Meant to be a send up of the popular A Year in Provence by Peter Mayle, A Year in the Merde had a promising premise. Author Stephen Clarke sends Paul to Paris to open a chain of English tea rooms. It's a task for which his British company and he think he is well suited. Unfortunately, I found the situations more amusing than the characters.
I wanted the book to be more charming than it was. Trying to figure out where it fell short for me, I came to the conclusion that Paul just wasn't very likable. He often would lament the lack of l'amour in his life, but then he would do something stupid like go home with the wrong girl (as Katie in my book club pointed out, it was difficult to distinguish one girl from another--they were all rather one dimensional). Paul mentions that one of the girls thought he was like Hugh Grant, but I thought he lacked Hugh's charm. In fact, he isn't even clearly defined as British--it's too easy to forget that he is British and he struck many in my book club as American.
I was interested to read about the French approach to business. The realization that the people who work for you are pretty much there forever and cannot be fired must be a sobering one, particularly when you realize that they are not very motivated to do what you need them to do. Paul undergoes quite a transformative process in his assessment of the proposed name for the chain. The French people with whom he works want to call it My Tea is Rich. Over the course of the nine months he is there, Paul goes from thinking it was the worst name ever to realizing that it was very clever in a French sort of way.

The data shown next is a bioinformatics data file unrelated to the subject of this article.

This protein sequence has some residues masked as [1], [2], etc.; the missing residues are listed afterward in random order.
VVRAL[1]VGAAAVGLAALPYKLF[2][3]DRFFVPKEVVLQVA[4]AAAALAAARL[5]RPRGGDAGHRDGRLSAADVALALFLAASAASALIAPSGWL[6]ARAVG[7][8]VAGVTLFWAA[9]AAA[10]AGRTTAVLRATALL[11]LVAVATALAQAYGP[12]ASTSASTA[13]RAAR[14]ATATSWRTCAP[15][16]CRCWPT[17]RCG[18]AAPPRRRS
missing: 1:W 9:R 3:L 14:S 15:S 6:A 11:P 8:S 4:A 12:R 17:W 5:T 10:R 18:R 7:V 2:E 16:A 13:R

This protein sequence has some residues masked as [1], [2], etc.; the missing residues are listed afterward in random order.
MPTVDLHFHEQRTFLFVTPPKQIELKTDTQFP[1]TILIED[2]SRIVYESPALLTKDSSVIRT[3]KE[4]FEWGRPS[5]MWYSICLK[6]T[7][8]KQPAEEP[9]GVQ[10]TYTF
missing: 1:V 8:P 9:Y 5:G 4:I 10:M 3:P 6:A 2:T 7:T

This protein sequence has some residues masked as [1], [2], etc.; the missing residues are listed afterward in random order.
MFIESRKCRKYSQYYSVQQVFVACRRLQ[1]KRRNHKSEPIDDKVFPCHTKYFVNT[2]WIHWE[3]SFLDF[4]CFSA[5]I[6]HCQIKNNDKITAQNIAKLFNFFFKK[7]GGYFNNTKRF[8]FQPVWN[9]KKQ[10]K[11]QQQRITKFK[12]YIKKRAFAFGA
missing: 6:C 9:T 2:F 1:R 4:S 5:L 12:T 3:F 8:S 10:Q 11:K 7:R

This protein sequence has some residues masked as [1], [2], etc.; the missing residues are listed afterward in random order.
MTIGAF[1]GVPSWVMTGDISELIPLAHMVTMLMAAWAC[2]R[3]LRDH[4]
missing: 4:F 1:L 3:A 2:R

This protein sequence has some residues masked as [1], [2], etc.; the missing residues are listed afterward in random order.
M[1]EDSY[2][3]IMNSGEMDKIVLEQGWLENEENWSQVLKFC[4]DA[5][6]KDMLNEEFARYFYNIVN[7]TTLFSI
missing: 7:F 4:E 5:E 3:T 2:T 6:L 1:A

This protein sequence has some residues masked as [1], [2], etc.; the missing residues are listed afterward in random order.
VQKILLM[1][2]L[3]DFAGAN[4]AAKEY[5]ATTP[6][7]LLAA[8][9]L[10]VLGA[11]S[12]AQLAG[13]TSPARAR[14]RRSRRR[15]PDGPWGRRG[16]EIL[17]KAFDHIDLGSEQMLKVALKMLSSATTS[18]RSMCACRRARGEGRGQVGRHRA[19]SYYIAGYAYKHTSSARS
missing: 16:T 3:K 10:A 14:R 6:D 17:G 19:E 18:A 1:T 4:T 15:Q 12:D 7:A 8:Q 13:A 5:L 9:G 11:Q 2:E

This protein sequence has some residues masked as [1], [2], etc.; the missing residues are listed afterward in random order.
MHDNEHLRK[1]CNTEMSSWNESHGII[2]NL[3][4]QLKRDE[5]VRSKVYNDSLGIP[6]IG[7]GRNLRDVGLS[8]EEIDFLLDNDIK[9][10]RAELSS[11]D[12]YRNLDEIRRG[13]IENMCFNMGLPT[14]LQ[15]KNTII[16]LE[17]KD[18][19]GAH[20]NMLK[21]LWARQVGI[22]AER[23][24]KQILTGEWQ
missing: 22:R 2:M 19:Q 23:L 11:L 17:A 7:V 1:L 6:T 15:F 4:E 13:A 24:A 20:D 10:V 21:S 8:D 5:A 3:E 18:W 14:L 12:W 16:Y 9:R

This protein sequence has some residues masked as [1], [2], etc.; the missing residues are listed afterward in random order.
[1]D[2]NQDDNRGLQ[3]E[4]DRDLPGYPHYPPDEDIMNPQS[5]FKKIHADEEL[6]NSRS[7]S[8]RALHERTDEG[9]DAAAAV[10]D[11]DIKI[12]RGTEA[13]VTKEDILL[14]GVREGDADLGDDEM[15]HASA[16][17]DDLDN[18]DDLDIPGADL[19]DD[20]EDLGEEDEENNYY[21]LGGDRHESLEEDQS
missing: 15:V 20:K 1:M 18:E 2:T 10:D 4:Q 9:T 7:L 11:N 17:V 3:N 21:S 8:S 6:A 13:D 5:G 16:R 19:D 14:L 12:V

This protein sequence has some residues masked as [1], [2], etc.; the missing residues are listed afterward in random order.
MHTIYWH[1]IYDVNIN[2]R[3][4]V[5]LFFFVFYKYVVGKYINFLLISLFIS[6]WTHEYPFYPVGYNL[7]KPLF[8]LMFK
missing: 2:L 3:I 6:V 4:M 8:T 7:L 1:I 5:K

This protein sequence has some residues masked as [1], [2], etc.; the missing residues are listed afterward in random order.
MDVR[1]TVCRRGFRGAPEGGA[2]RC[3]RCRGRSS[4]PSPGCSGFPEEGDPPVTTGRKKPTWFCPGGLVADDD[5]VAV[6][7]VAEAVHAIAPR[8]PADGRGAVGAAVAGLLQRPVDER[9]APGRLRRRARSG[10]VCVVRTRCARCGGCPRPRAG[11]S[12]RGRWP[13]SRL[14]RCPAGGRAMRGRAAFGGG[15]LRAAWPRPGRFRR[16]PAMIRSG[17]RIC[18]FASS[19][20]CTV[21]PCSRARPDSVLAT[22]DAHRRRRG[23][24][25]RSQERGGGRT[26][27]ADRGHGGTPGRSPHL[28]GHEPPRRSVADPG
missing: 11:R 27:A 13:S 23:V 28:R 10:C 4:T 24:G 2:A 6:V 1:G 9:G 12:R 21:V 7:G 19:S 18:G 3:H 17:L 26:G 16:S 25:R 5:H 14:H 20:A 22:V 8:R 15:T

Paul often shakes his head at the French's acceptance of inconveniences in their lives, such as copious amounts of dog merde in the streets and strikes of every conceivable sort, and invites us to marvel along with him. Unfortunately, because of my ambivalent feelings for Paul, too often I often found myself thinking, "it serves you right" when he would literally step in it.
I did enjoy watching Paul develop an appreciation of the Gallic shrug. Having had a French kid living with us this summer, I was on the receiving end of quite a few shrugs myself recently. The shrugging descriptions in the book were spot on.
Paul's attempt to buy real estate in the French countryside was probably my favorite part of the book. Observing him navigate his way through literally unfamiliar terrain was funny; if I liked him more, I would have been rooting for him to come out on top. As it was, I didn't care overly much how it turned out.
The book has two sequels, but I don't think I'll be picking them up. Some people just live right, I guess. Clarke writes an okay book and gets to publish two sequels? How does that work?